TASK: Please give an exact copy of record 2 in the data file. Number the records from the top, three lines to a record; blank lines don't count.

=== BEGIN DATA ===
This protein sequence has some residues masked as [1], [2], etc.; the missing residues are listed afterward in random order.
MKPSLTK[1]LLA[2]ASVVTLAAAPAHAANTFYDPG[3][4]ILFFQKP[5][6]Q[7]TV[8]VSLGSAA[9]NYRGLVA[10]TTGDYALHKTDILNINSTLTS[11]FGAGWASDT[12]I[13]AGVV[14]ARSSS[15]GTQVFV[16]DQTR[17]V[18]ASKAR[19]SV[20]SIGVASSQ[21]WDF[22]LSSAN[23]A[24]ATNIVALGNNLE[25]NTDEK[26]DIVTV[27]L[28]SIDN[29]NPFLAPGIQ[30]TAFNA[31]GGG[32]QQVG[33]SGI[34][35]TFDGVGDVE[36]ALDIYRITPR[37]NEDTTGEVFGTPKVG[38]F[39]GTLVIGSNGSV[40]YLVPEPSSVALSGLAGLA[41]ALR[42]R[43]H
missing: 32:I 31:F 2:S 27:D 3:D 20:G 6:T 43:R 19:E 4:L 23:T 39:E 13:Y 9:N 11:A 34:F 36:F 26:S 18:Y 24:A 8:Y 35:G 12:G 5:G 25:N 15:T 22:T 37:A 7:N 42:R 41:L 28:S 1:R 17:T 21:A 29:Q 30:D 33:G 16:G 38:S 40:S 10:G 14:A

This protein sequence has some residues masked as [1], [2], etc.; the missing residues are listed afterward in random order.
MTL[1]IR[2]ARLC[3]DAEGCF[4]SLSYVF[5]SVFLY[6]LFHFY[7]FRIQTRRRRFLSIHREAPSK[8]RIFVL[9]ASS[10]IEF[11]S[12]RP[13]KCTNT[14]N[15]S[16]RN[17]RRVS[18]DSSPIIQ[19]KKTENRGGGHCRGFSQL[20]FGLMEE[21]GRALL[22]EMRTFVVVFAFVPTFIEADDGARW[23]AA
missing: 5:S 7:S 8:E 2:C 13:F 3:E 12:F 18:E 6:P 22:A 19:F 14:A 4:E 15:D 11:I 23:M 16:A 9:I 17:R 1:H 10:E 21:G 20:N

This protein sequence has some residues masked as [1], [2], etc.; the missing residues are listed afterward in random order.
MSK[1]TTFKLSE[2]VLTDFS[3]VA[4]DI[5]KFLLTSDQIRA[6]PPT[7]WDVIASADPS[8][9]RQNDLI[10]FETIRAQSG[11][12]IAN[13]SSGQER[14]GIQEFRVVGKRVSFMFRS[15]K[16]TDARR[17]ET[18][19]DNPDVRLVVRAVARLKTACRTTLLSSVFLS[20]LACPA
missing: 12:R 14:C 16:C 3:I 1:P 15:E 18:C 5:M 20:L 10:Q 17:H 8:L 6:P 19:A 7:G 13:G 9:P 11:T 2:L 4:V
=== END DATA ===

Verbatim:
This protein sequence has some residues masked as [1], [2], etc.; the missing residues are listed afterward in random order.
MTL[1]IR[2]ARLC[3]DAEGCF[4]SLSYVF[5]SVFLY[6]LFHFY[7]FRIQTRRRRFLSIHREAPSK[8]RIFVL[9]ASS[10]IEF[11]S[12]RP[13]KCTNT[14]N[15]S[16]RN[17]RRVS[18]DSSPIIQ[19]KKTENRGGGHCRGFSQL[20]FGLMEE[21]GRALL[22]EMRTFVVVFAFVPTFIEADDGARW[23]AA
missing: 5:S 7:S 8:E 2:C 13:F 3:E 12:F 18:E 6:P 22:A 19:F 14:A 4:E 15:D 11:I 23:M 16:A 9:I 17:R 1:H 10:E 21:G 20:N